Rainer Jenss offers a cautionary tale for travelers with green cards…
As terrific as my recent visit to Brazil was, it almost didn’t happen. So I’m posting this cautionary tale in the event anyone else runs into the same predicament as I did and needs some guidance.
Because I am a German national and still hold a passport from my mother country, I do not need a visa to enter Brazil. Americans, on the other hand, do, since the United States started applying visa requirements on Brazilians as a result of post-9/11 homeland security measures. This was not always the case, but Brazil has a reciprocal visa policy, meaning they adopt the same measures towards countries that place restrictions on theirs.
Not being a U.S. citizen, however, does mean that I’m required to travel with a green card whenever I leave the country . . . especially if I want to get back in! So the story starts on the JFK Express Bus on my way to the airport. That’s when I realized I’d accidentally left my green card at the house. Without enough time to go home and retrieve it, I had to think fast about what to do. Miss the flight and hope to get on the same one a day later? Or should I risk it and leave the country without it as long as I had it coming back? I could have my wife FedEx it to my hotel in São Paulo. To help me decide, I frantically tried a number of different Google searches on my iPhone, but I couldn’t get a precise answer on what my options were.
When I arrived at JFK, I asked the agents at the TAM Airlines counter for assistance, but no one knew for sure what I should do. All I did know was that I could leave without a green card and since I could safely have it sent overnight, I decided to go that route. Just to make certain I’d be ok, I paid a visit to the airport security office for some additional counsel. After hearing my plan, they recommended I not leave without it in case something unforeseeable went wrong with the FedEx delivery. Losing my green card in the mail would be a worst-case scenario and should be avoided at all costs. That’s when I came up with another strategy. What if my wife comes to JFK to pick me up when I return and gets it to the proper authorities to give to me when I arrive? After some further consultation, the security officers agreed that this might be a safer play. “Good luck,” they shouted as I rushed for the gate.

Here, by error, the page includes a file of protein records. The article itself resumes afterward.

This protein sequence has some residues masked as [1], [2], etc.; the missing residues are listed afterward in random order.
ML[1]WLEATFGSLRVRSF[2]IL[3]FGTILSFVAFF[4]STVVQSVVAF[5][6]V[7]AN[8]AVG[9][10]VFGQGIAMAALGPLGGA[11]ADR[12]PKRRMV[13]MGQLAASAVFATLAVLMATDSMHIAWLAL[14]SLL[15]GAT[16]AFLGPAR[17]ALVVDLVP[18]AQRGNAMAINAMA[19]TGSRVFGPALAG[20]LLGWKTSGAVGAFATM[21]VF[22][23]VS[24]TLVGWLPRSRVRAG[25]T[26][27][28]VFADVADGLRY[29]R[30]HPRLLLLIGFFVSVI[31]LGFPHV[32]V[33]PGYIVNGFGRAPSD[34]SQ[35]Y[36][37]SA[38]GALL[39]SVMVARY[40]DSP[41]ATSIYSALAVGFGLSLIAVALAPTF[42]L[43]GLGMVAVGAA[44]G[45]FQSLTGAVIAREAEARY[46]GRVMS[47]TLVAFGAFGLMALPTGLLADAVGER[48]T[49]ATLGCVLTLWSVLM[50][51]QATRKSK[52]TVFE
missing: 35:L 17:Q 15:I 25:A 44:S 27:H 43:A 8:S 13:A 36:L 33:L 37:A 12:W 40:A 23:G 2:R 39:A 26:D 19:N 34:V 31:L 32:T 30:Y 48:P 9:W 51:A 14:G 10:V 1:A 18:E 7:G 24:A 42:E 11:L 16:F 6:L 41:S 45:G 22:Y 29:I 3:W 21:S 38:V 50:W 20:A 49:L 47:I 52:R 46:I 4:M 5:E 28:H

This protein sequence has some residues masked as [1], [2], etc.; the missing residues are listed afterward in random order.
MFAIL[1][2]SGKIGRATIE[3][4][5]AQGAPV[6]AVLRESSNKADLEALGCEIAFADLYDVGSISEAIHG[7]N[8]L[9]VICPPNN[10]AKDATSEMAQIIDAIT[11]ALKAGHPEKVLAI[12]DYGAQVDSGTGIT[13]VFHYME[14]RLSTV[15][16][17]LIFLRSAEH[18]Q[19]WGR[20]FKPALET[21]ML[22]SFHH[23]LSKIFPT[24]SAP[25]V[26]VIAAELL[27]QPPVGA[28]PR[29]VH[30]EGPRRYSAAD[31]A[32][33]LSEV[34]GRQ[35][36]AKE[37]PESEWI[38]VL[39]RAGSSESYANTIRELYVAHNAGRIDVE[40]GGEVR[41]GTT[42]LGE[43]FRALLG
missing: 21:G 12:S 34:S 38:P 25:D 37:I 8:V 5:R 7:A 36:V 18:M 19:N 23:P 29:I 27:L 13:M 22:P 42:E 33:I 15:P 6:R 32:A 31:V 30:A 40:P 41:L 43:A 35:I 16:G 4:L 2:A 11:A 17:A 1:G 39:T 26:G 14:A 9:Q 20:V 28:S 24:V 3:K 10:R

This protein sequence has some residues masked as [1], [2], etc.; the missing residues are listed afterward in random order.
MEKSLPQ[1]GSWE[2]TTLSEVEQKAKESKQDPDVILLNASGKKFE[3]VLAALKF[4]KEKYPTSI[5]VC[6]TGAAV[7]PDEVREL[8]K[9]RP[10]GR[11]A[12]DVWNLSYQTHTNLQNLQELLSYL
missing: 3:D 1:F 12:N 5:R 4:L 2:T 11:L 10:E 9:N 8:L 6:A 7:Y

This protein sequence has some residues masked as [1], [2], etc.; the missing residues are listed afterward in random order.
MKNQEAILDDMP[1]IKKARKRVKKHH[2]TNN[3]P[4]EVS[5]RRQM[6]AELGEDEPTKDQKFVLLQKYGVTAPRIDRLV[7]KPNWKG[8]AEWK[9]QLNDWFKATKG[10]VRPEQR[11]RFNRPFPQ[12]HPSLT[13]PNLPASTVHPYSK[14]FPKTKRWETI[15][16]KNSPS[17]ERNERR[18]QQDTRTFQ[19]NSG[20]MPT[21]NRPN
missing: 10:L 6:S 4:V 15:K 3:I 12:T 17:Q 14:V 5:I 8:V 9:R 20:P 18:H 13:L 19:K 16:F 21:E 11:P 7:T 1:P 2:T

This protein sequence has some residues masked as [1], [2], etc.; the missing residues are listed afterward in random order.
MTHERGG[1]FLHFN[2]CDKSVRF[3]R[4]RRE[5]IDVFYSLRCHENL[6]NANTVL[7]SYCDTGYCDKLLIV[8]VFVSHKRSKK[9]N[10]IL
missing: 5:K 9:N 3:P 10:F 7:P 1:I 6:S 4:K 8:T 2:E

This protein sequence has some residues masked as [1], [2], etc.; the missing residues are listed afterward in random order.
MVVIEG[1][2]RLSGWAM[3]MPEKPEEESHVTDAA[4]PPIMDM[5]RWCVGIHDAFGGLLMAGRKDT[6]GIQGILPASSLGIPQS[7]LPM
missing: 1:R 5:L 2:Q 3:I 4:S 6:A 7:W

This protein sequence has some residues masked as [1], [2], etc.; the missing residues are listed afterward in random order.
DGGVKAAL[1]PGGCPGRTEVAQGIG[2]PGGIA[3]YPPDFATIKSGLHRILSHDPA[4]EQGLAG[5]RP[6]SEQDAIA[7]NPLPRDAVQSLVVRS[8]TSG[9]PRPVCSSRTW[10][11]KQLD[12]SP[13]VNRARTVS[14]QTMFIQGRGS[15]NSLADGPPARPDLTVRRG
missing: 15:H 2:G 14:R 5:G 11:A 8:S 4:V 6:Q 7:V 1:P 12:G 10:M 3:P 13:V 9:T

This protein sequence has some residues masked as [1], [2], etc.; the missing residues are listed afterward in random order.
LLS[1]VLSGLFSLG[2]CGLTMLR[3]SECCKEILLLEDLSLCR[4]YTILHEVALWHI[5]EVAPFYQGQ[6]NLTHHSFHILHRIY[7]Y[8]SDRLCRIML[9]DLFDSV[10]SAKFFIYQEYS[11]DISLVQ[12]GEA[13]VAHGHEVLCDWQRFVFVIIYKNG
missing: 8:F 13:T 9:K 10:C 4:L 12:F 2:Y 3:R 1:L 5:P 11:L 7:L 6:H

Fast-forward six days. Even though it had been in the back of my mind throughout the week, I was quite confident all would work out fine. Then when I checked in for my return flight to New York, I abruptly got some official clarification that had eluded me until that point: I needed my green card in able to get on the plane back to the U.S., not just when I went through Immigration. They told me because the airlines are held accountable for travelers entering the country legally, they do not board anyone without proper documentation. Even though I explained my situation and showed them a photocopy of my green card, that wasn’t sufficient. If someone arrives in the U.S.
illegally, I soon learned, it’s the airline’s responsibility to return that person to the country of origin, and in my case, TAM did not want to assume the potential liability, even though I assured them my wife would be at the airport waiting with my proof of legal residency.
In a bit of desperation, I asked if TAM had anyone at JFK who my wife could show my green card to before the plane was scheduled to take off, which was still 2.5 hours away. Luckily, they did and even more fortunately, I got hold of my wife who hastily drove to JFK in time to show the airport manager the green card. This satisfied the officials at TAM, and I was able to get on the flight. After we landed at JFK, the TAM gate agent had the card waiting for me and I got through Passport Control without a hitch.
So take it from my experience, if you do leave the country without your green card and don’t want to rely on a mail carrier to get it to you overseas, make sure to visit the local U.S. consulate for advice. They will be able to assist you, and you won’t end up at the airport scrambling to figure out what to do like I did.
Next week, Rainer resumes his family travel beat. You can follow him on Twitter at @JenssTravel.